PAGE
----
USAAF

A-36 A Apache Dive Bomber

The A-36 Apache was developed from the Mustang I in response to a US Army Air Force requirement for a high speed dive bomber. The A-36 fist flew in Oct. 1942 and production of 500 A-36 As was completed by March 1943 The high speed of the A-36 required that it incorporate air brakes in the wings to limit its dive speed to 390 mph to improve accuracy. The A-36 proved to be very successful in its service career flying 23,373 combat sorties and delivering over 8,000 tons of ordnance on targets in the Mediterranean theater. 84 enemy aircraft were shot down and 17 more strafed on the ground for a loss of 177 A-36's to enemy action. The loss of over 30% of the airframes built it is indicative of the dangerous and difficult missions it performed. In 1944 the A-36 was replaced by the P-51 and the P-47. This model shows a plane flown by 524th Fighter Bomber Squadron, 27th Fighter Bomber Group, Gela, Sicily in late 1944. Also see the El Salvadoran Air Force P-51 D and the USAAF P-51 B and the USAAF P-51 D and the Miss Van Nuys Racer and the Mustang group page.

North American A-36 A Apache Dive Bomber

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A-24 A Banshee Dive Bomber

The Douglas A-24 Banshee was a land based version of the US Navy's SBD-3 Dauntless dive bomber. The first A-24 was delivered to the Army Air Corps on June 17, 1941. The first operational A-24 unit was the new 27th Bombardment Group. The 27th BG was in the process of been shipped to the Philippines when the war broke out. The airmen were in the Philippines, but their aircraft were on their way via ship from Honolulu. The shipment was diverted to Australia. Some of the 27th BG pilots were evacuated from the Philippines to join their aircraft in Australia. Eleven A-24s flew up to Java in February of 1942 where they attacked enemy ships in the harbor and the Japanese air base at Bali, as well as Japanese ships in the waters near Java, damaging and sinking numerous enemy ships. After the loss of Java, the A-24 was used briefly in New Guinea. After the loss of 5 out of 7 aircraft on one mission, the A-24 was withdrawn from operational use and allocated to secondary training and support roles. Many were used as training aircraft or to tow targets for aerial gunnery training. Several A-24s were supplied to the Free French forces fighting in Africa and Europe beginning in 1943. The Mexican air force also received several A-24 which were used for antisubmarine patrols in the Caribbean beginning in 1944. These aircraft were later used as trainers and for border patrol. The last of the Mexican A-24s were retired in 1959. The A-24 Banshee was armed with 2 .50 cal. Forward firing Browning M2 machine guns in engine cowling and 2 .30 cal. Flexible mounted Browning machine guns in rear and could carry 2,250 lbs. of bombs. Also see the SBD-3 Dauntless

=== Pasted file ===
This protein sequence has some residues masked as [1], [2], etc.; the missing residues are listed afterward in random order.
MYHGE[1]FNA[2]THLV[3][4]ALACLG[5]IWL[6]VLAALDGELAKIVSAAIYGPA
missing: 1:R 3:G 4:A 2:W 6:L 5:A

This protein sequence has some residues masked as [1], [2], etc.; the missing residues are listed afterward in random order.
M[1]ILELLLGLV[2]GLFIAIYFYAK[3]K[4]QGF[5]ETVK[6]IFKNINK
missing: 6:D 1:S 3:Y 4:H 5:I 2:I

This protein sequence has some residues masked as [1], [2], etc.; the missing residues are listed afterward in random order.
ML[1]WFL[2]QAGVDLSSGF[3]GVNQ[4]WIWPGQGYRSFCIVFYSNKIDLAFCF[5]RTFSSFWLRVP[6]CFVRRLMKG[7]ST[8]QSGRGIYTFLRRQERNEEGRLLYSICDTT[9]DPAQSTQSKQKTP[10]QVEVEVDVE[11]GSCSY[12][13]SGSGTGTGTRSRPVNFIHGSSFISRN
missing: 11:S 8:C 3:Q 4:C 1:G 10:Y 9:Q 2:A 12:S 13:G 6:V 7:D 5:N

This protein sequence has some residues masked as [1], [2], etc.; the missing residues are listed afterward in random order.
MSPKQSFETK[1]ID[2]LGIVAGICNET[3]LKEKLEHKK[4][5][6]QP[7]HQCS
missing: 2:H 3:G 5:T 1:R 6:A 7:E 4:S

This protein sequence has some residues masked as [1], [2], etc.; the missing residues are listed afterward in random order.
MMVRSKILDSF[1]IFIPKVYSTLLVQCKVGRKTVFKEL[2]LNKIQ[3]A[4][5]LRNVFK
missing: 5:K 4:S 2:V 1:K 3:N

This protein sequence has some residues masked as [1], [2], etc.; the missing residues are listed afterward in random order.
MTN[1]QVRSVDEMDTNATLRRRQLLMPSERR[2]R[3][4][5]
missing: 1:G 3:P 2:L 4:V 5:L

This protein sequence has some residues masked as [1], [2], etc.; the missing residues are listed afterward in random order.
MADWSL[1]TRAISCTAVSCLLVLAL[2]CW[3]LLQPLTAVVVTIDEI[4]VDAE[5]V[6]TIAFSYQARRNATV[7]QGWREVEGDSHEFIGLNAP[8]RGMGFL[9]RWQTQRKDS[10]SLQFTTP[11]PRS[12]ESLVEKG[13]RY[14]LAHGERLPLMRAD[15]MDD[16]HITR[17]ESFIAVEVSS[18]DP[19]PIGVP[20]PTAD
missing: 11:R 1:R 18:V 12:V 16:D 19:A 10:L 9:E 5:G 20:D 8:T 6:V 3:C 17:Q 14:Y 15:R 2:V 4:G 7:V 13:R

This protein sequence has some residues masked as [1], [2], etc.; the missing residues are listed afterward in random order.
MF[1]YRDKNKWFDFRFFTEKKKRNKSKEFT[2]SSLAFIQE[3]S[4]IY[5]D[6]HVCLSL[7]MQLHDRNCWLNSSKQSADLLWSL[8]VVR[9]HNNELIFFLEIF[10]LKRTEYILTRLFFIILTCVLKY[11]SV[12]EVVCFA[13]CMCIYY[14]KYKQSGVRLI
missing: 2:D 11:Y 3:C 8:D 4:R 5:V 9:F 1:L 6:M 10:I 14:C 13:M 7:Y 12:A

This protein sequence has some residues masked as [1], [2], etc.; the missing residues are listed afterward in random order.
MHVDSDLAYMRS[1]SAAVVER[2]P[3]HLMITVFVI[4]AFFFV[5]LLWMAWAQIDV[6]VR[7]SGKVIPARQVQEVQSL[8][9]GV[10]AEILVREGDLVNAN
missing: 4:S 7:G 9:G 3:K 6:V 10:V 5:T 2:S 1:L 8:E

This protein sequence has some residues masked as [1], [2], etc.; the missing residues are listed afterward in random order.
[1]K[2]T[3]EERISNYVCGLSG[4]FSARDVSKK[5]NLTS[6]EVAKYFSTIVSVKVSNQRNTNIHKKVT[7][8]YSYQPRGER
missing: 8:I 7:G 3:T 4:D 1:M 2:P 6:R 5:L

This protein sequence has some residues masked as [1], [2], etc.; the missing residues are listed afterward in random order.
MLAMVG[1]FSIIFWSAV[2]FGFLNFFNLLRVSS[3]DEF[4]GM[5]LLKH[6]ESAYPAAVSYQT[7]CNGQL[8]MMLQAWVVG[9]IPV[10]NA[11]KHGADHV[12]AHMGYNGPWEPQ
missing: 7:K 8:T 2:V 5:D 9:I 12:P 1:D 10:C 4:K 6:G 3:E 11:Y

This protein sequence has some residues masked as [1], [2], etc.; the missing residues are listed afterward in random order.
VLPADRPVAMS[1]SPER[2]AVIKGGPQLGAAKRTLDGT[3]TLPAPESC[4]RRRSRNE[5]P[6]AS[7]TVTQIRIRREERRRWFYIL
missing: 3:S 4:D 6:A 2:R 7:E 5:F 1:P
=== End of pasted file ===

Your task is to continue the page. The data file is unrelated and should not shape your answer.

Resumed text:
Douglas A-24 Dive Bomber

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P-38 F Lightning Fighter